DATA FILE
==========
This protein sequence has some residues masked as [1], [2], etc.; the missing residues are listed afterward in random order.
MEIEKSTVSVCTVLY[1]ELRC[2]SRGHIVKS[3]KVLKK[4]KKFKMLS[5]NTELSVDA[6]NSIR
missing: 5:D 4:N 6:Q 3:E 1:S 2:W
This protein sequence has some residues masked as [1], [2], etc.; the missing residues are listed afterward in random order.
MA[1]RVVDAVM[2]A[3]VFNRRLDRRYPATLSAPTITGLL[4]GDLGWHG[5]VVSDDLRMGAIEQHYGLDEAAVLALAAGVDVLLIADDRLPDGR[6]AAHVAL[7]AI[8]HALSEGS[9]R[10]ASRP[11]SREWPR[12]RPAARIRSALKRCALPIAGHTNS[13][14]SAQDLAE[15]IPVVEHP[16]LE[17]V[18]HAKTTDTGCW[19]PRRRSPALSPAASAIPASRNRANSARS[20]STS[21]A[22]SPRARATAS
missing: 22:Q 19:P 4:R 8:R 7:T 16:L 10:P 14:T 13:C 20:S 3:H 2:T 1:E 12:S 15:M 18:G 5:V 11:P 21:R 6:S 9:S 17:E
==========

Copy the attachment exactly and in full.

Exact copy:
This protein sequence has some residues masked as [1], [2], etc.; the missing residues are listed afterward in random order.
MEIEKSTVSVCTVLY[1]ELRC[2]SRGHIVKS[3]KVLKK[4]KKFKMLS[5]NTELSVDA[6]NSIR
missing: 5:D 4:N 6:Q 3:E 1:S 2:W
This protein sequence has some residues masked as [1], [2], etc.; the missing residues are listed afterward in random order.
MA[1]RVVDAVM[2]A[3]VFNRRLDRRYPATLSAPTITGLL[4]GDLGWHG[5]VVSDDLRMGAIEQHYGLDEAAVLALAAGVDVLLIADDRLPDGR[6]AAHVAL[7]AI[8]HALSEGS[9]R[10]ASRP[11]SREWPR[12]RPAARIRSALKRCALPIAGHTNS[13][14]SAQDLAE[15]IPVVEHP[16]LE[17]V[18]HAKTTDTGCW[19]PRRRSPALSPAASAIPASRNRANSARS[20]STS[21]A[22]SPRARATAS
missing: 22:Q 19:P 4:R 8:R 7:T 16:L 10:P 14:T 13:C 20:S 3:H 2:T 1:E 12:S 15:M 18:G 5:V 11:P 21:R 6:S 9:S 17:E